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In 2010, net official development assistance (ODA) flows from members of the Development Assistance Committee (DAC) of the OECD reached USD 128.7 billion, representing an increase of +6.5 % over 2009. This is the highest real ODA level ever, surpassing even the volume provided in 2005 which was boosted by exceptional debt relief. Net ODA as a share of gross national income (GNI) was 0.32%, equal to 2005, and higher than any other
This study provides an empirical review of the role of governments, the private sector, regional economic institutions and the broader international community in driving economic diversification in Africa.
OECD-DAC Secretariat simulation of DAC members’ net ODA volumes - an overview from 2004 to 2011.
Social cohesion will be the topic of the next edition of the Perspectives on Global Development report which every year, identifies analyses and provides workable policy solutions for a pressing global development challenge.
English, , 557kb
Tracking aid in support of climate change mitigation and adaptation in developing countries
Denmark’s official development assistance reached USD 2.8 billion in 2009, or 0.88% of its gross national income. The OECD’s Development Assistance Committee notes that Denmark’s annual ODA has surpassed the United Nation’s aid target of 0.7% of GNI since 1978, earning its global reputation as a generous donor.
Many African countries are attractive destinations for agricultural investment. African governments are working to strengthen their capacities to design policies that will enhance the development returns of more and better investment in agriculture.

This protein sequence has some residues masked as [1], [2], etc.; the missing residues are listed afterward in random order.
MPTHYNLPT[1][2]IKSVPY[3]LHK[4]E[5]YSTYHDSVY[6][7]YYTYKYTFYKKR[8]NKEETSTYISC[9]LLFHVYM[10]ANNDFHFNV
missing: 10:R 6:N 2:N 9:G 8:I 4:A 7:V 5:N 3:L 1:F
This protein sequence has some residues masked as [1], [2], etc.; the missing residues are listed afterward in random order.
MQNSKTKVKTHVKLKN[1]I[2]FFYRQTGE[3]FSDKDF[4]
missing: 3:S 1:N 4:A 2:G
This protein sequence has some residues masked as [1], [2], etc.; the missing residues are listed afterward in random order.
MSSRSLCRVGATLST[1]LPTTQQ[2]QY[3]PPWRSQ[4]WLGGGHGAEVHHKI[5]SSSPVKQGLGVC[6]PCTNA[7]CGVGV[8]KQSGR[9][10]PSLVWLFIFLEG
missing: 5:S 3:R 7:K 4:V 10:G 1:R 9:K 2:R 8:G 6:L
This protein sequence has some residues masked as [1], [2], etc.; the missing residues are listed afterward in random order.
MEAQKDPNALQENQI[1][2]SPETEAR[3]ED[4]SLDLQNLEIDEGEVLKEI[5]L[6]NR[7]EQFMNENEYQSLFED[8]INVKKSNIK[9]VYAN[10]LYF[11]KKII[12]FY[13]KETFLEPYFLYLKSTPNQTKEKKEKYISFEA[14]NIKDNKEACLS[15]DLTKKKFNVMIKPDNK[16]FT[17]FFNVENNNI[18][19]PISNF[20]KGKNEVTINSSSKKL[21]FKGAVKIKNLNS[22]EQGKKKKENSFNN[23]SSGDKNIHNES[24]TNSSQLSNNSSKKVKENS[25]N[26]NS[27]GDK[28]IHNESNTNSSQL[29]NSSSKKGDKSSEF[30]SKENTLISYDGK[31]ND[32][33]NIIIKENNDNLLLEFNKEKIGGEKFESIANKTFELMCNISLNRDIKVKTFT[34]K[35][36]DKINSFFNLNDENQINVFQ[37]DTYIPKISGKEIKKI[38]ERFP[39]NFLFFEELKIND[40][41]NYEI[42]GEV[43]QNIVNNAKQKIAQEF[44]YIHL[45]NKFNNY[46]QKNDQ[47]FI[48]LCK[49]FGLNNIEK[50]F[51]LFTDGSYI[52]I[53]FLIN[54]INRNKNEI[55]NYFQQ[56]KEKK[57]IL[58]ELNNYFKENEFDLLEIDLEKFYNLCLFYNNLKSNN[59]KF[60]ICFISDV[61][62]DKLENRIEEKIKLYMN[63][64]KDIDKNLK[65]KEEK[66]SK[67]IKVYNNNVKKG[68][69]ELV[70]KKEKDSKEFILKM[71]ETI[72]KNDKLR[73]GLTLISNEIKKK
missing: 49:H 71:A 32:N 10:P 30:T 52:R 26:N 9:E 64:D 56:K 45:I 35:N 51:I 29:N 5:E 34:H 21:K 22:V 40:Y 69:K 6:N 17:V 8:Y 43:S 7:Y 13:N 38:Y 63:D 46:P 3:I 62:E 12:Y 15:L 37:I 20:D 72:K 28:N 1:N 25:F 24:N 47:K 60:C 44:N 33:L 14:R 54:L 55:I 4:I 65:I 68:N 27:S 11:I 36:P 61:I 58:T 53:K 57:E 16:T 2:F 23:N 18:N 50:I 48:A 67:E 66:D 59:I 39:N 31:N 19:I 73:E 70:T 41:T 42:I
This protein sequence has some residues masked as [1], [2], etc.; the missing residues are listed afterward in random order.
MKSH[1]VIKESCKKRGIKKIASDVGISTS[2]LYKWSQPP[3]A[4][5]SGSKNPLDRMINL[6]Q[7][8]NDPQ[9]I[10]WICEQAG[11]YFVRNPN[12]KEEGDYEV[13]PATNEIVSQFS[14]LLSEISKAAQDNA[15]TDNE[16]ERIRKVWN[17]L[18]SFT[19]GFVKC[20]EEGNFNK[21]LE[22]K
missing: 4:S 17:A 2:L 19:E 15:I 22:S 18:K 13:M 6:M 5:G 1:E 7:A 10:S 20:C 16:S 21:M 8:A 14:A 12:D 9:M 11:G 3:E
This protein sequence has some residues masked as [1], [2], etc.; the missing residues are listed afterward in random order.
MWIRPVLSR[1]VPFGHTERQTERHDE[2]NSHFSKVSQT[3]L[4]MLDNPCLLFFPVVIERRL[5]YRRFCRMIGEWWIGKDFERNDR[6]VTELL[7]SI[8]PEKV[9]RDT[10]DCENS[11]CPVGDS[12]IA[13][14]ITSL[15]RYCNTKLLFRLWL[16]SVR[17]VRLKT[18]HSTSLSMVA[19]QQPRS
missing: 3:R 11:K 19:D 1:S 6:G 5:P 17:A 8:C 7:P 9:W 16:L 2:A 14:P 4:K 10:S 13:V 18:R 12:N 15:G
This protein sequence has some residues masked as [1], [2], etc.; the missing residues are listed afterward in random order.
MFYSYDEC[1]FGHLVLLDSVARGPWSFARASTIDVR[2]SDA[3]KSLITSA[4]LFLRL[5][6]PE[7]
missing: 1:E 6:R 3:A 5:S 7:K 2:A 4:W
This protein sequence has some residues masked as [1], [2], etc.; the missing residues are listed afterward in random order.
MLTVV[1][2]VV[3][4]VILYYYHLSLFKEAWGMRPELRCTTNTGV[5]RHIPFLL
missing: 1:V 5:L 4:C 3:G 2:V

The shift in the centre of economic gravity, from the advanced to the large emerging economies, has to be reflected in the global governance architecture. The new players have to be given a stronger voice in decision-making and multilateralism has to evolve further in a more inclusive manner.
The DAC Quality Standards for Development Evaluation provide a guide to good practice in development evaluation. They are intended to improve the quality of evaluation processes and products and to facilitate collaboration.
Trade promotes economic growth, alleviates poverty and helps countries reach their development goals. However, developing countries – in particular the least developed – face difficulties in making trade happen and turning trade into economic growth. The Aid for Trade Initiative – launched at the 2005 World Trade Organisation conference in Hong Kong – aims at helping these countries to take advantage of trade opportunities and to